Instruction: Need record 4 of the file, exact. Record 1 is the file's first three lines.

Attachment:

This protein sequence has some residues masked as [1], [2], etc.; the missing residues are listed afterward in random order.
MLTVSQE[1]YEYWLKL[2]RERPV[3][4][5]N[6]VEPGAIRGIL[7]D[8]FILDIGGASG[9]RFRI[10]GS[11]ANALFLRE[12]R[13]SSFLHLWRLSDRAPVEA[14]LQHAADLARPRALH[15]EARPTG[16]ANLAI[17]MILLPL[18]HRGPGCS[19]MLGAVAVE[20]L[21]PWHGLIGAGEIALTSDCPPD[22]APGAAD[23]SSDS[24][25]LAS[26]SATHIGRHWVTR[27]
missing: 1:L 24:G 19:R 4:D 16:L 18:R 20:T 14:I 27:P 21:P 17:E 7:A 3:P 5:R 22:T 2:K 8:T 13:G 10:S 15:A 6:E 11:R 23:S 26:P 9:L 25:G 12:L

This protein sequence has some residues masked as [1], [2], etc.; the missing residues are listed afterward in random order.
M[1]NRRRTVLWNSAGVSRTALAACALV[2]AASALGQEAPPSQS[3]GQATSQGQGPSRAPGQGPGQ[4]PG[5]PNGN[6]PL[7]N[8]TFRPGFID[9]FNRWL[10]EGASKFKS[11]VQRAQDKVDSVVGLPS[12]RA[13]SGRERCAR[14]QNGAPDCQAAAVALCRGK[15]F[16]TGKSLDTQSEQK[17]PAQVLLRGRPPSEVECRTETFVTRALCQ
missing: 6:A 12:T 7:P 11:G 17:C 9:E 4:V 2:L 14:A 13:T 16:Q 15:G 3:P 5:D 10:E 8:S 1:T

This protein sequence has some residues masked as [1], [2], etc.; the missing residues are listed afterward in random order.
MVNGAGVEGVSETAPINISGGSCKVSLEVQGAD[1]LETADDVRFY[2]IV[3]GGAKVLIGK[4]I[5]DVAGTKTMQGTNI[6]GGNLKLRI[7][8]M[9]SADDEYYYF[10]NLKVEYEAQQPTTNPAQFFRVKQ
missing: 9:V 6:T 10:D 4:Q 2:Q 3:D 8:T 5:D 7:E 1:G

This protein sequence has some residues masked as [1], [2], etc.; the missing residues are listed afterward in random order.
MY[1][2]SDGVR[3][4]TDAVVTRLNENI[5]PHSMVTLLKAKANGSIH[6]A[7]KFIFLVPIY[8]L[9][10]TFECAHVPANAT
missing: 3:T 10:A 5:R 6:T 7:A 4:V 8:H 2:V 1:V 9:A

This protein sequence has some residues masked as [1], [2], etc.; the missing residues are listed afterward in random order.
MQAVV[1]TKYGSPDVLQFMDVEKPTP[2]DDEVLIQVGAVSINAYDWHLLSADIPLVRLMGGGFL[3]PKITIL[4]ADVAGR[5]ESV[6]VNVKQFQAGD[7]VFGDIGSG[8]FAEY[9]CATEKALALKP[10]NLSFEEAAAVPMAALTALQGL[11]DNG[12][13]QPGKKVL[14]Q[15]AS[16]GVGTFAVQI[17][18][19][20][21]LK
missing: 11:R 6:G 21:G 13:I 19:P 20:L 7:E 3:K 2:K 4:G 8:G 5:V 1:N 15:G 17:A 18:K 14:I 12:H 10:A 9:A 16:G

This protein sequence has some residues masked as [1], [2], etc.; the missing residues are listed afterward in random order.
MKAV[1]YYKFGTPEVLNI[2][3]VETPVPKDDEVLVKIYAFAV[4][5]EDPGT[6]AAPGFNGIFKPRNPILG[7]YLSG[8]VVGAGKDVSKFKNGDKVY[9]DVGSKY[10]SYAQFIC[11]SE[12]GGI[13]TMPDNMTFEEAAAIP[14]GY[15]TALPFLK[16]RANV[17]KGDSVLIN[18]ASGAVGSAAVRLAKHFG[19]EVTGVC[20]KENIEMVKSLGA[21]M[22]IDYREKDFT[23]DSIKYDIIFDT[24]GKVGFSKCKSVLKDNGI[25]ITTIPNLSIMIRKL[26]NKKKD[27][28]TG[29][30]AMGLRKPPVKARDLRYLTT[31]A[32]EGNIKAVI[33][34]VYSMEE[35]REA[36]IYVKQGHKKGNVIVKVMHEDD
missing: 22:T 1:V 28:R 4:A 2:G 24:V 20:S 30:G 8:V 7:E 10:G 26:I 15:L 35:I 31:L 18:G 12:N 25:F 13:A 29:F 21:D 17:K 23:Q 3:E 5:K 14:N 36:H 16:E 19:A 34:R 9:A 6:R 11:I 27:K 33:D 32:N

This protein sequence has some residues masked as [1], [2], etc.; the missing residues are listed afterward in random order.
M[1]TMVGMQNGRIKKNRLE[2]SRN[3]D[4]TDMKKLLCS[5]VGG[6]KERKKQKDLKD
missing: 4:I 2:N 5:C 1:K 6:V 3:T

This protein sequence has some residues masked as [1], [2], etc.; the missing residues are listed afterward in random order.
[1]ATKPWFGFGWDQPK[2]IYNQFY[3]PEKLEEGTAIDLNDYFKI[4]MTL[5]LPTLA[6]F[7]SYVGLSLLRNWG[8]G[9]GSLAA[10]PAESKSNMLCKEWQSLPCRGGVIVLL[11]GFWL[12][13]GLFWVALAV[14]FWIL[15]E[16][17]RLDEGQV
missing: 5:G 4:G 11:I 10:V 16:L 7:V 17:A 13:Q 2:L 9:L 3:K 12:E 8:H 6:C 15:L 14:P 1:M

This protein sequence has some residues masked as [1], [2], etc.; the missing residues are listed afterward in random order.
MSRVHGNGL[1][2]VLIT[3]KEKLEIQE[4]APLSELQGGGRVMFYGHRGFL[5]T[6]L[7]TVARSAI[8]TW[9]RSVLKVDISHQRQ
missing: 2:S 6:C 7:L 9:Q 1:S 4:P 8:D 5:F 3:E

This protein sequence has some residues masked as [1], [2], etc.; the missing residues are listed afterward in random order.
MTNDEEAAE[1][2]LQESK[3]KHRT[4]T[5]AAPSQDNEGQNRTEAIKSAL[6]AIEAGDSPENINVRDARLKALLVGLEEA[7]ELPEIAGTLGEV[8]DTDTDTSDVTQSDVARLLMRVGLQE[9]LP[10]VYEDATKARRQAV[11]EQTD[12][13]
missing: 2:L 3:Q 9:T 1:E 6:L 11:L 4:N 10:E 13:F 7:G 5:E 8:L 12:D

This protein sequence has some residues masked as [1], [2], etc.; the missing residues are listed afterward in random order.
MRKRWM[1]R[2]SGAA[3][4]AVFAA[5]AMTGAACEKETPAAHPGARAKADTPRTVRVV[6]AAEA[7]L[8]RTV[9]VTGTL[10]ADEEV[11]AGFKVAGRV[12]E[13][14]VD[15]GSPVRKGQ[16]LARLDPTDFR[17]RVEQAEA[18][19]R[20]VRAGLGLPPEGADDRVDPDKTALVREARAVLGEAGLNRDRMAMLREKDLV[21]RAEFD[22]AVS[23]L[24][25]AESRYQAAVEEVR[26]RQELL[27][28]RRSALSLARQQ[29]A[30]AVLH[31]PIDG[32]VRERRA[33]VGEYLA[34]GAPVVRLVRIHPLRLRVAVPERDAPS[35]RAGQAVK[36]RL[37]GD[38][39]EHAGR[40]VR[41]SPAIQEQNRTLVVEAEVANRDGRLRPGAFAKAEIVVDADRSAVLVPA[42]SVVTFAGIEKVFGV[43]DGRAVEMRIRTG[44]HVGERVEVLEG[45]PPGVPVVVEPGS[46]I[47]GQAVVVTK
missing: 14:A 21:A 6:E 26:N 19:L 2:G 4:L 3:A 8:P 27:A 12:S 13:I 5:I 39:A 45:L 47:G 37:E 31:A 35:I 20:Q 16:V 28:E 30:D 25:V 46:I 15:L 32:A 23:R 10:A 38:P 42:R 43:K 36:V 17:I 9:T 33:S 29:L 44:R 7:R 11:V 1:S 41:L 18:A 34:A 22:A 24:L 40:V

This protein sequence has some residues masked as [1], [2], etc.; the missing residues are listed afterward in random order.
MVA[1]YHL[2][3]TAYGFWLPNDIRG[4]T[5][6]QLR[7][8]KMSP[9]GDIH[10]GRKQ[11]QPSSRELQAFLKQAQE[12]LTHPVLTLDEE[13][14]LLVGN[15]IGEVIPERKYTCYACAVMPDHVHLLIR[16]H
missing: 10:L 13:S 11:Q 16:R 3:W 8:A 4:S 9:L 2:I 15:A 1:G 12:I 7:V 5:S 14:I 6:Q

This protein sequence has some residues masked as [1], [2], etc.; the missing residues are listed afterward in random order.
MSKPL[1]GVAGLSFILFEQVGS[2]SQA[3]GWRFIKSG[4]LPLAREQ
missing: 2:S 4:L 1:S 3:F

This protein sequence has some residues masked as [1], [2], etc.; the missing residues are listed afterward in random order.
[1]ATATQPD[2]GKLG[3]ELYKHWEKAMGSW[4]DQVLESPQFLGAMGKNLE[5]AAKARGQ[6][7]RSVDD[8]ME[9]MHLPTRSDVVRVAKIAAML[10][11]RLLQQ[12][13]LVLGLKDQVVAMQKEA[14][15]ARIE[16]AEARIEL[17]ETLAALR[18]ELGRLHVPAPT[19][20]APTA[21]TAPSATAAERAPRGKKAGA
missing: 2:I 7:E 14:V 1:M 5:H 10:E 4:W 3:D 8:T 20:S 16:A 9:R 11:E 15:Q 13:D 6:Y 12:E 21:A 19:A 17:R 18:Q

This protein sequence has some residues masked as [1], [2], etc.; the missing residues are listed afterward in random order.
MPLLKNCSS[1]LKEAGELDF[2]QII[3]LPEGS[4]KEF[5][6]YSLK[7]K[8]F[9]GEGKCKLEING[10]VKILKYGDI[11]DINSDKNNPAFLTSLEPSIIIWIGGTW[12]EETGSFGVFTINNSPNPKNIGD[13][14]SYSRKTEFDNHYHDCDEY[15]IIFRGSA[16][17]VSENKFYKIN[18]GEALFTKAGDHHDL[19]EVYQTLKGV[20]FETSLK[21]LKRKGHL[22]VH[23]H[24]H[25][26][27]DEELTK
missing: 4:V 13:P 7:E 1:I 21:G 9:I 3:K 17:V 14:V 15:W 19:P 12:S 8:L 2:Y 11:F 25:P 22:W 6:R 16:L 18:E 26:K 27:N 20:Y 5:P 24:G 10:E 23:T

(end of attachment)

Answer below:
This protein sequence has some residues masked as [1], [2], etc.; the missing residues are listed afterward in random order.
MY[1][2]SDGVR[3][4]TDAVVTRLNENI[5]PHSMVTLLKAKANGSIH[6]A[7]KFIFLVPIY[8]L[9][10]TFECAHVPANAT
missing: 3:T 10:A 5:R 6:T 7:A 4:V 8:H 2:V 1:V 9:A